Cooper's Reviews > Old School

Old School by Tobias Wolff
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U 50x66
's review
Aug 16, 12

really liked it
Read in August, 2012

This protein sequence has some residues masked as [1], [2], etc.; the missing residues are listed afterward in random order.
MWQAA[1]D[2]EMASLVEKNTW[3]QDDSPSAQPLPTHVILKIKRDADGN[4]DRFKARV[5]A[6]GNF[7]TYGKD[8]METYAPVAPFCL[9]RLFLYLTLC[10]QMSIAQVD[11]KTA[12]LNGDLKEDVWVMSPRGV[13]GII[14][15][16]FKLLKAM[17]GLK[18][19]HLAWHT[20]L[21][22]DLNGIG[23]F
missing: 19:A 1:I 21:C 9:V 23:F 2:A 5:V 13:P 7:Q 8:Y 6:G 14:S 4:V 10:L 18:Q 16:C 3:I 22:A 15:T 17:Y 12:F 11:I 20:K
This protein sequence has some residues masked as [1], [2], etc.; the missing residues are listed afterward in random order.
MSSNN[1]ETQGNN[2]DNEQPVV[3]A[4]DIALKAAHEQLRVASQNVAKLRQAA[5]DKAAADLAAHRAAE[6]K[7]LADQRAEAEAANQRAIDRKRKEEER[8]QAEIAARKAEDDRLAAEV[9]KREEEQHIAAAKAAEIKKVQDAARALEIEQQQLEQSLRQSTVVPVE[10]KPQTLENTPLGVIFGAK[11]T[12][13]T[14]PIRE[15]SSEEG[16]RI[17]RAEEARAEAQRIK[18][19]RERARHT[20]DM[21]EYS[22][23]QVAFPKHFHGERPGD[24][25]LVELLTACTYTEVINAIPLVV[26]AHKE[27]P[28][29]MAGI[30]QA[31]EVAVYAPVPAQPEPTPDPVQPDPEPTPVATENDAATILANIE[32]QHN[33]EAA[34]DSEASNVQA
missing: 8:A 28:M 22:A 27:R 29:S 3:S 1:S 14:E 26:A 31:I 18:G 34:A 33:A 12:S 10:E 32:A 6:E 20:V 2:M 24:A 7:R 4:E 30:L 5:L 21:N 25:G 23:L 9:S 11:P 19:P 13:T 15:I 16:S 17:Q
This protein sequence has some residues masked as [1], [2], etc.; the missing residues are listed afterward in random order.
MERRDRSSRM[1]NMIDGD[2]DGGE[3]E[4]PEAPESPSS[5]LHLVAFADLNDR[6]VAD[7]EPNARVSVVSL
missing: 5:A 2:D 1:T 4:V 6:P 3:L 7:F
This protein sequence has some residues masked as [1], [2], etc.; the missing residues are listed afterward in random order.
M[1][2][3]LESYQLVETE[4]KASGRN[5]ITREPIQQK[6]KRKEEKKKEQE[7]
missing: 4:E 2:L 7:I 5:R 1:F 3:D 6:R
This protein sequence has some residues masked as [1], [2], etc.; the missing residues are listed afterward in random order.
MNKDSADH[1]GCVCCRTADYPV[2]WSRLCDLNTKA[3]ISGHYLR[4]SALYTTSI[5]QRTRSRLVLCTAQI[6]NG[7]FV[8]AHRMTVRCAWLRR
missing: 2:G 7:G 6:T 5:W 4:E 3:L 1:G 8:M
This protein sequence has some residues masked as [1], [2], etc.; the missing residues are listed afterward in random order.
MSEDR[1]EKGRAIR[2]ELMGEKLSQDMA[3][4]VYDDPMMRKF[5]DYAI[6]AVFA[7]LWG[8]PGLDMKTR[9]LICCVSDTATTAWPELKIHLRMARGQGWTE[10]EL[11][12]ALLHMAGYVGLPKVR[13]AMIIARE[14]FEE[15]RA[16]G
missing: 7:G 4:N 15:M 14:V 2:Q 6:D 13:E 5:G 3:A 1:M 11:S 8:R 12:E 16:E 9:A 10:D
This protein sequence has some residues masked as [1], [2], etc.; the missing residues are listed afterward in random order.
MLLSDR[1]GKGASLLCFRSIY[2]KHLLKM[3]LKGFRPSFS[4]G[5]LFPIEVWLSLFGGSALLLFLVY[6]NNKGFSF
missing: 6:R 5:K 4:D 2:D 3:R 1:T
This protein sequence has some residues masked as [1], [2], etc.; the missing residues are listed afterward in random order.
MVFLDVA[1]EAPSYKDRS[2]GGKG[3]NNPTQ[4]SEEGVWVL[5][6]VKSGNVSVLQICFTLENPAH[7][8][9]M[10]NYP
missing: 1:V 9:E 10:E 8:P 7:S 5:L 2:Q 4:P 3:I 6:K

*Spoiler Alert* Overall, I believe Tobias Wolff does a good job portraying the experience of an all boys prep school. The subtle differences that were so easily distinguishable to the students themselves that would be "invisible to an outsider" are not as prevalent at Brophy but I can see the similarity. Also, I thought he captured the overall spirit of an all-boys school well in that everything becomes feminized, even meaningless events or games put on at break can become fiercely competitive. The protagonist and narrator of the book is likable and although he is wrong to have cheated, you still can't help but feel that he should stay because of his innocence in plagiarising. The narrator mentioned earlier in the novel that all of his friends, himself included, had been inspired or seriously influenced by one great writer or another. Therefore, because of this comfortability mimicking the styles of others, perhaps he didn't even realize it was wrong to simply copy her work with his own name. Overall, it makes for an interesting question on the morality of the narrator as well. Kantian ethics would suggest he is wrong for his action, though in other Ethics structures, considering his intentions were not malicious or purposefully wrong, although the action was wrong he was not immoral. However, although the main theme of the book was fairly interesting, the ending was unfortunately abrupt regarding the last few paragraphs about the narrator. Then, I thought it was somewhat strange that they used Dean Makepeace's prodigal return to the school as a sort of juxtaposition with the return he would soon make when he visited as a writer. Although he tried to set it up well with the Dean claiming he had also been in violation of the honor code, I did not see the assumptions people had made to be his fault entirely and should not hold himself so accountable immoral and wrong for people guessing about your life. Therefore, I didn't totally agree with the comparison between the Dean and the narrator that I believe the author intended to make because I'm not sure they can be compared.

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